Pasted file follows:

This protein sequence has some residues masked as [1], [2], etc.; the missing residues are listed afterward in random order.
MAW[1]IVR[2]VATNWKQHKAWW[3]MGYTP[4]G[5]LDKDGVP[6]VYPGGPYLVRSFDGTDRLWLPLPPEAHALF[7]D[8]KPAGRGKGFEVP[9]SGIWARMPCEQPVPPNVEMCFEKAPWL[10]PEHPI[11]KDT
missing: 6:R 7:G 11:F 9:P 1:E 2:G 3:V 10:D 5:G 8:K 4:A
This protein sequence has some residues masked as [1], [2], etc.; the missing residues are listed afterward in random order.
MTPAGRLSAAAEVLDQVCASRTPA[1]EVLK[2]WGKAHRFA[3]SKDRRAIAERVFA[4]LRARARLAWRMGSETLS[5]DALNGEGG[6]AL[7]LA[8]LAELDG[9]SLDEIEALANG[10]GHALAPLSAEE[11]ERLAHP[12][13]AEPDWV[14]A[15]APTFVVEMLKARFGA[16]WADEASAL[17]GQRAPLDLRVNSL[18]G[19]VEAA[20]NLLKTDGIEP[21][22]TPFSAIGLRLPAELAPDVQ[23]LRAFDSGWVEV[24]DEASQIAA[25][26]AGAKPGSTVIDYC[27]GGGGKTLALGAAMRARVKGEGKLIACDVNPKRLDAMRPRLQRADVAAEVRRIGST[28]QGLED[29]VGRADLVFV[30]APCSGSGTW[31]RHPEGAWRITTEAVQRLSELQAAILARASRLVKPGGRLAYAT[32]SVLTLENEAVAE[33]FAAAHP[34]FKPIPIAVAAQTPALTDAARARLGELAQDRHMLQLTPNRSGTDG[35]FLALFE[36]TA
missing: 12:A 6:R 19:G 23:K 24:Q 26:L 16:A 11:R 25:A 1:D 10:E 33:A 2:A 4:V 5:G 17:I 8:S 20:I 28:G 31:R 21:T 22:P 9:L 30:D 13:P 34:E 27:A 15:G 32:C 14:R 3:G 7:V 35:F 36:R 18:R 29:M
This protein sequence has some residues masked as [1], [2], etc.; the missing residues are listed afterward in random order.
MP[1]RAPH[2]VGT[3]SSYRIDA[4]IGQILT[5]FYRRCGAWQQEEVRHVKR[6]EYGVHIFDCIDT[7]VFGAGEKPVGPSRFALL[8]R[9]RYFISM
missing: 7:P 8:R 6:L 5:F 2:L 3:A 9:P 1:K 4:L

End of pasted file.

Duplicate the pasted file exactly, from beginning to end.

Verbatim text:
This protein sequence has some residues masked as [1], [2], etc.; the missing residues are listed afterward in random order.
MAW[1]IVR[2]VATNWKQHKAWW[3]MGYTP[4]G[5]LDKDGVP[6]VYPGGPYLVRSFDGTDRLWLPLPPEAHALF[7]D[8]KPAGRGKGFEVP[9]SGIWARMPCEQPVPPNVEMCFEKAPWL[10]PEHPI[11]KDT
missing: 6:R 7:G 11:F 9:P 1:E 2:G 3:V 10:D 5:G 8:K 4:A
This protein sequence has some residues masked as [1], [2], etc.; the missing residues are listed afterward in random order.
MTPAGRLSAAAEVLDQVCASRTPA[1]EVLK[2]WGKAHRFA[3]SKDRRAIAERVFA[4]LRARARLAWRMGSETLS[5]DALNGEGG[6]AL[7]LA[8]LAELDG[9]SLDEIEALANG[10]GHALAPLSAEE[11]ERLAHP[12][13]AEPDWV[14]A[15]APTFVVEMLKARFGA[16]WADEASAL[17]GQRAPLDLRVNSL[18]G[19]VEAA[20]NLLKTDGIEP[21][22]TPFSAIGLRLPAELAPDVQ[23]LRAFDSGWVEV[24]DEASQIAA[25][26]AGAKPGSTVIDYC[27]GGGGKTLALGAAMRARVKGEGKLIACDVNPKRLDAMRPRLQRADVAAEVRRIGST[28]QGLED[29]VGRADLVFV[30]APCSGSGTW[31]RHPEGAWRITTEAVQRLSELQAAILARASRLVKPGGRLAYAT[32]SVLTLENEAVAE[33]FAAAHP[34]FKPIPIAVAAQTPALTDAARARLGELAQDRHMLQLTPNRSGTDG[35]FLALFE[36]TA
missing: 12:A 6:R 19:G 23:K 24:Q 26:L 16:A 11:R 25:A 1:D 10:E 33:A 2:A 4:V 5:G 17:I 8:S 20:I 28:G 31:R 21:T 22:P 9:L 30:D 13:P 34:E 27:A 15:G 32:C 14:R 3:G 7:V 35:F 36:R 18:R 29:M
This protein sequence has some residues masked as [1], [2], etc.; the missing residues are listed afterward in random order.
MP[1]RAPH[2]VGT[3]SSYRIDA[4]IGQILT[5]FYRRCGAWQQEEVRHVKR[6]EYGVHIFDCIDT[7]VFGAGEKPVGPSRFALL[8]R[9]RYFISM
missing: 7:P 8:R 6:L 5:F 2:L 3:A 9:P 1:K 4:L